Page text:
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This is related to my previous question regarding serving static html files but that doesn't seem to be a good solution,

I want to make a fully customizable ASP.NET MVC application as a hosted service. See allowing the user to customize the look/feel of their own page but it is still dynamic, meaning the data is hosted in the central database.

I looked at the "theme" or "skin" in ASP.NET but I don't think it is customizable enough. It seems only the developer can add new themes. I want to have something like the theme editor in WordPress so you can just change the look in anyway you want from a web-based interface.

I wonder how the theme files will be stored for the popular blogging platform? Are they stored in database or a file in filesystem? I prefer to store it in database, because if it is in filesystem it will have scalability problem. Each user will be tired to a particular web server and I have to determine how much disk space for each webserver.

I thought of doing something like the old MovableType, to generate static HTML when you add new post. This solution is problematic as well, because the flexibility depends on the complexity of the template engine.

Ideas? Suggestions?

Thanks!

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2 Answers 2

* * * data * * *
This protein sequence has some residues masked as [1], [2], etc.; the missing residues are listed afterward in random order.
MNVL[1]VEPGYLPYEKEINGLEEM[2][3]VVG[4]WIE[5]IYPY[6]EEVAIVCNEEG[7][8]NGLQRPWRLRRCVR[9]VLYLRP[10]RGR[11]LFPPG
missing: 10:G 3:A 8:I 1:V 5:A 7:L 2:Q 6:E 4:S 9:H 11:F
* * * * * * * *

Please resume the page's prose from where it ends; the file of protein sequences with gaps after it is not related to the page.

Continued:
"Fully customizable" is the most elusive of the white whales ;-)

I see your question is old, but none the less; first I'd recommend defining some very clear,
and cohesive rules governing just what the "bottom-line" is, our an inheritable template of sorts.
You get a pretty good impression of what might be useful during developing, I'd guess.

Next; just what and how is the customizing supposed to be presented and achieved?

The inherit ASP.NET custom custard, Web Parts, need quite some cajoling to behave in MVC views :
http://stackoverflow.com/questions/1106629/using-webparts-in-an-mvc-application

If you're leaning more towards customizable appearance (theme's n' skin's),
how about having a CSS file for each user, saves like a charm as VARCHAR(MAX), and can easily be inserted in e.g. your Master Page's head.

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+1 for last paragraph, would never have thought of doing that, and (in a slightly different form) may well answer my prayers :) Thanks. –  Binary Worrier Jul 26 '11 at 8:59
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The theme editor in WordPress simply allows you to edit Theme PHP files... You can do it exactly like in wordpress but instead of editing PHP files your theme is composed of a set of aspx\ascx files without code-behinds...

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